Dr. Martin Luther King Jr.’s niece Alveda King recently postponed the launch of a new pro-life outreach to mourn the loss of a black mother and baby who died after an abortion.
In connection with the 53rd anniversary of her uncle’s “I Have a Dream” speech, Alveda King planned to announce the launching of a new website for the Priests for Life African-American Outreach called Civil Rights for the Unborn (CRU). However, in light of the tragic abortion deaths, King said she wanted to focus on Cree Erwin’s story.
On July 4, while at her mother’s house in Michigan, reports indicate that 23-year-old Erwin went into cardiac arrest. Emergency responders later found her dead on her mother’s bed. LifeNews previously reported that while the emergency call took place on July 4, it has been determined that Erwin actually died on July 3, five days after her abortion on June 28, and about 36 hours after the nearby hospital gave her pain medication and sent her away.
Operation Rescue continues its investigation of the Michigan case. President Troy Newman said they intend to fully investigate the abortionist involved.
In a recent press release, King reflected on Erwin’s death: “Mounting grief over yet more abortion deaths – this time of Michigan mother Cree Erwin and baby – overshadows our news. Black leaders and pro-life leaders at large are outraged and grieved that yet another young beautiful Black woman and her baby have recently succumbed to painful deaths following an abortion at a Planned Parenthood facility.”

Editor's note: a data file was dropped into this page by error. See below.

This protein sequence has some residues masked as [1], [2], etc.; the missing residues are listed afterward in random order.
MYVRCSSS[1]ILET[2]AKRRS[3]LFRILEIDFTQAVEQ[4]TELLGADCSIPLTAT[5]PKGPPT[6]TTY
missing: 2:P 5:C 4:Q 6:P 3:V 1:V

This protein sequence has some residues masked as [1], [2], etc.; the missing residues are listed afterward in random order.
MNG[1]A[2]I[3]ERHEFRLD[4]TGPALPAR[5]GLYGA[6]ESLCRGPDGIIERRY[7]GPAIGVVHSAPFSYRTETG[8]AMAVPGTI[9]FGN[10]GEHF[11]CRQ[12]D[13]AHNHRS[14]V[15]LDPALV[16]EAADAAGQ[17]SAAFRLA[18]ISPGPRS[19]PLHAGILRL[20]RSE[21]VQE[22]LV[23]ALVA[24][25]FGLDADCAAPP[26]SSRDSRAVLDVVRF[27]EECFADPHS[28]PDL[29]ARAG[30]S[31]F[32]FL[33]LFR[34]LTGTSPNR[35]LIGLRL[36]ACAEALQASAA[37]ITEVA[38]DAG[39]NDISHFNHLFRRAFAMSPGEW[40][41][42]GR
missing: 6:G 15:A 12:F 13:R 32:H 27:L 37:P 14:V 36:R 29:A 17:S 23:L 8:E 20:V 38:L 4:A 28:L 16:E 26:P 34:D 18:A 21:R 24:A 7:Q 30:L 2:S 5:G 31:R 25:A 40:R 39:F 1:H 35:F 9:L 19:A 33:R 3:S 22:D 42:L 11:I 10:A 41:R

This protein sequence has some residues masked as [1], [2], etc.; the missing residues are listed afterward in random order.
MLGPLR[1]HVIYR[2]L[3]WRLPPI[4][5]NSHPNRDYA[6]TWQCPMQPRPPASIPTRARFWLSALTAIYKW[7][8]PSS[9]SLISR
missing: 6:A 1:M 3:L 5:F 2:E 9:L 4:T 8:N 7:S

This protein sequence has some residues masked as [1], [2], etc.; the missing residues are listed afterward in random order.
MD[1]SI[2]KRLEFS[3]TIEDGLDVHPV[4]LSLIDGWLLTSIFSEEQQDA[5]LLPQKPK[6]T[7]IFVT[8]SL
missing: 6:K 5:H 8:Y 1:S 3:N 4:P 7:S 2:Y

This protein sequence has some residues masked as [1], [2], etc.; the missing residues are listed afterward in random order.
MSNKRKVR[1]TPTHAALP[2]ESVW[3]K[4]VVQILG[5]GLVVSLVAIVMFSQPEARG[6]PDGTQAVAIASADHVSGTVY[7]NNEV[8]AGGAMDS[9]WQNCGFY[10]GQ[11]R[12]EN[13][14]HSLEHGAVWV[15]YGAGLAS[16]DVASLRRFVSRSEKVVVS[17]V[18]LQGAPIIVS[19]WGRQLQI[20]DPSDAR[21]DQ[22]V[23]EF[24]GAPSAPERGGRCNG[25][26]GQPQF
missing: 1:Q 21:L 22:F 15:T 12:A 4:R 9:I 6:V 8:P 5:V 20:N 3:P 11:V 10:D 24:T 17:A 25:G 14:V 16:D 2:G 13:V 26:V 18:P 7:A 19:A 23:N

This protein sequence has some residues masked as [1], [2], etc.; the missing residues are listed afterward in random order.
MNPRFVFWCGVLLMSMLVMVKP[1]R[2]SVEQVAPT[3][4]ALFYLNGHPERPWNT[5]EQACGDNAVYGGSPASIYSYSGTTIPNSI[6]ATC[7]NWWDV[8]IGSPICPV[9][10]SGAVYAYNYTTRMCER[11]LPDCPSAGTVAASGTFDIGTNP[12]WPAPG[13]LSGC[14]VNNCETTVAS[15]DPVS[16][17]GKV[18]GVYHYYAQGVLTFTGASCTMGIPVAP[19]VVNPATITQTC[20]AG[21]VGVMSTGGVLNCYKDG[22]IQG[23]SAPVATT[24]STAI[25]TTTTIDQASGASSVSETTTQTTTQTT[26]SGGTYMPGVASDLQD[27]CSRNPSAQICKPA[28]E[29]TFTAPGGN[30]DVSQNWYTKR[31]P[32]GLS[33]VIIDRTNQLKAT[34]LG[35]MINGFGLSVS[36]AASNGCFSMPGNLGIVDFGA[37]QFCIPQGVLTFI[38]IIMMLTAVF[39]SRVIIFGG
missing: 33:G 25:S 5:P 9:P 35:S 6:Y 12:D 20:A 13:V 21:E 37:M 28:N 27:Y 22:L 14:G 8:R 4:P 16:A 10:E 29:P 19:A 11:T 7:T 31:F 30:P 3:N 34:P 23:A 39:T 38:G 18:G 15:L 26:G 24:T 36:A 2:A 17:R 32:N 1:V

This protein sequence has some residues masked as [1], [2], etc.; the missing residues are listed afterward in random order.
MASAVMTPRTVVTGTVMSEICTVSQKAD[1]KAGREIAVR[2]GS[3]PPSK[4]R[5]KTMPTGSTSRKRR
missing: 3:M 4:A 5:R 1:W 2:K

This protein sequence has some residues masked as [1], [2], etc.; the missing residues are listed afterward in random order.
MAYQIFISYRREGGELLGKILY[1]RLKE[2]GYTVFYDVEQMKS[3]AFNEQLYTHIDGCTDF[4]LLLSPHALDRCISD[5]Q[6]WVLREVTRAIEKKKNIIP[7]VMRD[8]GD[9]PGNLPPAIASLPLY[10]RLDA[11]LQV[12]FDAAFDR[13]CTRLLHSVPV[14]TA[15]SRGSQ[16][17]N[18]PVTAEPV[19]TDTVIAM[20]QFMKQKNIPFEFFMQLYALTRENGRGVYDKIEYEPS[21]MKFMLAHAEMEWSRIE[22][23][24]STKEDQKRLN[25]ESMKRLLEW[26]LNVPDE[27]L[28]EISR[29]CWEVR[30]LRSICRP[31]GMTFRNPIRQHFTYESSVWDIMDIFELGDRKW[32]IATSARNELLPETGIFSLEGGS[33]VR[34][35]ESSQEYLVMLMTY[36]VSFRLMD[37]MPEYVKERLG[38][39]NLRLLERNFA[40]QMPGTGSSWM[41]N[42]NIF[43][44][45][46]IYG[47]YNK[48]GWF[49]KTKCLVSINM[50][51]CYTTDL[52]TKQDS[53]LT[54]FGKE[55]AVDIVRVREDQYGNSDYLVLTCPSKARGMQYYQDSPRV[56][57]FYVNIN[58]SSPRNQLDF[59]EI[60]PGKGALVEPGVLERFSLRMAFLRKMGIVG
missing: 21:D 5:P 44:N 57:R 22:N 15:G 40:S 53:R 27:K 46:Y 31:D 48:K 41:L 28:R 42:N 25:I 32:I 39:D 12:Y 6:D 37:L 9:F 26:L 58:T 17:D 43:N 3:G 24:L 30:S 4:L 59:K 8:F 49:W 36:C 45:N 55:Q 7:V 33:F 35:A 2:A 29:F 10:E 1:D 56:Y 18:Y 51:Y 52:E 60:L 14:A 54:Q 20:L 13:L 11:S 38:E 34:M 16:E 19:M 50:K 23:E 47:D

Dr. Johnny Hunter, cofounder of the pro-life organization L.E.A.R.N., which also does outreach to the black community, added: “It breaks my heart that when a young man is gunned down by a [police officer], the media runs with it like wildfire. Yet, if an abortionist kills a young black woman and baby, the silence is tragic.”
The abortion industry targets minority women such as Cree Erwin. Statistics show that 79 percent of Planned Parenthood abortion facilities are strategically placed in low-income minority neighborhoods. This information confirms a pattern that has been going on for years inside the nation’s largest abortion provider. As a result, black women have a disproportionately high number of abortions in America.
Dr. Martin Luther King Jr. worked to end inequality and to protect the vulnerable from injustice. Alveda King said her famous uncle would have been pro-life if he was alive today.
“My uncle didn’t live to experience the horrors of legal abortion, which includes death to babies and harm to women. Today he would have fought just as hard to secure the rights of unborn Americans as he fought for racial justice for Blacks,” King said.